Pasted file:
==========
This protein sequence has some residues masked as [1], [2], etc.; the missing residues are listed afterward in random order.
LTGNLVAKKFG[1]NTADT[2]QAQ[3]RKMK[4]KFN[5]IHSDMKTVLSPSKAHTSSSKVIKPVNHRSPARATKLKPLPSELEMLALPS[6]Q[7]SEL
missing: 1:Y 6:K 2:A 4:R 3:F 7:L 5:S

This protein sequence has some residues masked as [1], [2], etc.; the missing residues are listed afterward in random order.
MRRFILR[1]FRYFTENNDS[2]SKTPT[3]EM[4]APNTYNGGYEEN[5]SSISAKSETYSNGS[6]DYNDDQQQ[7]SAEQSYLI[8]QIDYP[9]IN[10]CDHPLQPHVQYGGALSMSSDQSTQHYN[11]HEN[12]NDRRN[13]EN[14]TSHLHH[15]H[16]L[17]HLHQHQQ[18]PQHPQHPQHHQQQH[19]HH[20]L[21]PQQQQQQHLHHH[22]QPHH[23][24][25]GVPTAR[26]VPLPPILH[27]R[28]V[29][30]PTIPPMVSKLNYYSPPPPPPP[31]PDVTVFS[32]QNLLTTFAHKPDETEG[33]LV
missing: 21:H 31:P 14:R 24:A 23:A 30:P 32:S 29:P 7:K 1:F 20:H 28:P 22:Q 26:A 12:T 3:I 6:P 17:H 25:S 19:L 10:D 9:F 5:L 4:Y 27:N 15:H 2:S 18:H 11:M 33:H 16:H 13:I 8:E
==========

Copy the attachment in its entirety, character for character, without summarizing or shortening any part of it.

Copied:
This protein sequence has some residues masked as [1], [2], etc.; the missing residues are listed afterward in random order.
LTGNLVAKKFG[1]NTADT[2]QAQ[3]RKMK[4]KFN[5]IHSDMKTVLSPSKAHTSSSKVIKPVNHRSPARATKLKPLPSELEMLALPS[6]Q[7]SEL
missing: 1:Y 6:K 2:A 4:R 3:F 7:L 5:S

This protein sequence has some residues masked as [1], [2], etc.; the missing residues are listed afterward in random order.
MRRFILR[1]FRYFTENNDS[2]SKTPT[3]EM[4]APNTYNGGYEEN[5]SSISAKSETYSNGS[6]DYNDDQQQ[7]SAEQSYLI[8]QIDYP[9]IN[10]CDHPLQPHVQYGGALSMSSDQSTQHYN[11]HEN[12]NDRRN[13]EN[14]TSHLHH[15]H[16]L[17]HLHQHQQ[18]PQHPQHPQHHQQQH[19]HH[20]L[21]PQQQQQQHLHHH[22]QPHH[23][24][25]GVPTAR[26]VPLPPILH[27]R[28]V[29][30]PTIPPMVSKLNYYSPPPPPPP[31]PDVTVFS[32]QNLLTTFAHKPDETEG[33]LV
missing: 21:H 31:P 14:R 24:A 23:A 30:P 32:S 29:P 7:K 1:F 20:H 28:P 22:Q 26:A 12:T 3:I 6:P 17:H 25:S 19:L 10:D 9:F 5:L 4:Y 27:N 15:H 2:S 18:H 11:M 33:H 16:H 13:I 8:E